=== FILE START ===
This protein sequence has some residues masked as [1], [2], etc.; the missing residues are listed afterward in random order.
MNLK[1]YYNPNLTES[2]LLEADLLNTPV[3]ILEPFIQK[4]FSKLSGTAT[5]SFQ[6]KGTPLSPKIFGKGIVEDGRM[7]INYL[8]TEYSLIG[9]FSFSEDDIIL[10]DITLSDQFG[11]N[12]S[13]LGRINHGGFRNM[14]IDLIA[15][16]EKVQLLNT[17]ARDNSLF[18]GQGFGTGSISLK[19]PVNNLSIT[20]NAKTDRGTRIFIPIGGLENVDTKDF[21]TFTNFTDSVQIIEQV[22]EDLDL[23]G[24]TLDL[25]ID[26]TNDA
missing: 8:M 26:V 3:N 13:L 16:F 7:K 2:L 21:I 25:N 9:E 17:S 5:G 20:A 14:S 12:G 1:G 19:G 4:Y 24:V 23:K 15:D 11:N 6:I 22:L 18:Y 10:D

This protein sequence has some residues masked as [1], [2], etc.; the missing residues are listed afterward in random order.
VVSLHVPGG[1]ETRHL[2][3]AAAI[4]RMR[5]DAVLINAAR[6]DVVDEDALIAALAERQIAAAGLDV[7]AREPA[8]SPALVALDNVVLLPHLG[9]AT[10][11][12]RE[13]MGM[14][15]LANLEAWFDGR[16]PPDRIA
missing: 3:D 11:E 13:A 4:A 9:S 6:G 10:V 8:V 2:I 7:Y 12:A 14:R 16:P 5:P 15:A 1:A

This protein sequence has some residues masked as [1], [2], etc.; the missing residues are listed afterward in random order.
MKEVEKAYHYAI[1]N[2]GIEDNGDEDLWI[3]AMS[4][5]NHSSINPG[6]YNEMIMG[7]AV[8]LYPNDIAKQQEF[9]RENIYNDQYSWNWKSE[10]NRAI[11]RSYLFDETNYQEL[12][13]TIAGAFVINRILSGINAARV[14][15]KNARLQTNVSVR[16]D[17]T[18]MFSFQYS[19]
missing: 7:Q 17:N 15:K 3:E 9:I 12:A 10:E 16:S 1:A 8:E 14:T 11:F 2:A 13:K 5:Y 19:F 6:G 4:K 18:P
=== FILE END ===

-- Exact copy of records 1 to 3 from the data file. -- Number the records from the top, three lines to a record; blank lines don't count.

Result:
This protein sequence has some residues masked as [1], [2], etc.; the missing residues are listed afterward in random order.
MNLK[1]YYNPNLTES[2]LLEADLLNTPV[3]ILEPFIQK[4]FSKLSGTAT[5]SFQ[6]KGTPLSPKIFGKGIVEDGRM[7]INYL[8]TEYSLIG[9]FSFSEDDIIL[10]DITLSDQFG[11]N[12]S[13]LGRINHGGFRNM[14]IDLIA[15][16]EKVQLLNT[17]ARDNSLF[18]GQGFGTGSISLK[19]PVNNLSIT[20]NAKTDRGTRIFIPIGGLENVDTKDF[21]TFTNFTDSVQIIEQV[22]EDLDL[23]G[24]TLDL[25]ID[26]TNDA
missing: 8:M 26:V 3:N 13:L 16:F 7:K 2:L 21:I 25:N 9:E 17:S 5:G 20:A 14:S 12:G 1:G 19:G 4:Y 24:V 23:K 15:D 11:N 6:I 22:L 18:Y 10:D

This protein sequence has some residues masked as [1], [2], etc.; the missing residues are listed afterward in random order.
VVSLHVPGG[1]ETRHL[2][3]AAAI[4]RMR[5]DAVLINAAR[6]DVVDEDALIAALAERQIAAAGLDV[7]AREPA[8]SPALVALDNVVLLPHLG[9]AT[10][11][12]RE[13]MGM[14][15]LANLEAWFDGR[16]PPDRIA
missing: 3:D 11:E 13:A 4:A 9:S 6:G 10:V 8:V 2:I 7:Y 12:A 14:R 16:P 5:P 15:A 1:A

This protein sequence has some residues masked as [1], [2], etc.; the missing residues are listed afterward in random order.
MKEVEKAYHYAI[1]N[2]GIEDNGDEDLWI[3]AMS[4][5]NHSSINPG[6]YNEMIMG[7]AV[8]LYPNDIAKQQEF[9]RENIYNDQYSWNWKSE[10]NRAI[11]RSYLFDETNYQEL[12][13]TIAGAFVINRILSGINAARV[14][15]KNARLQTNVSVR[16]D[17]T[18]MFSFQYS[19]
missing: 7:Q 17:N 15:K 3:E 9:I 12:A 10:E 16:S 1:A 8:E 14:T 11:F 2:A 13:K 5:Y 19:F 6:G 4:K 18:P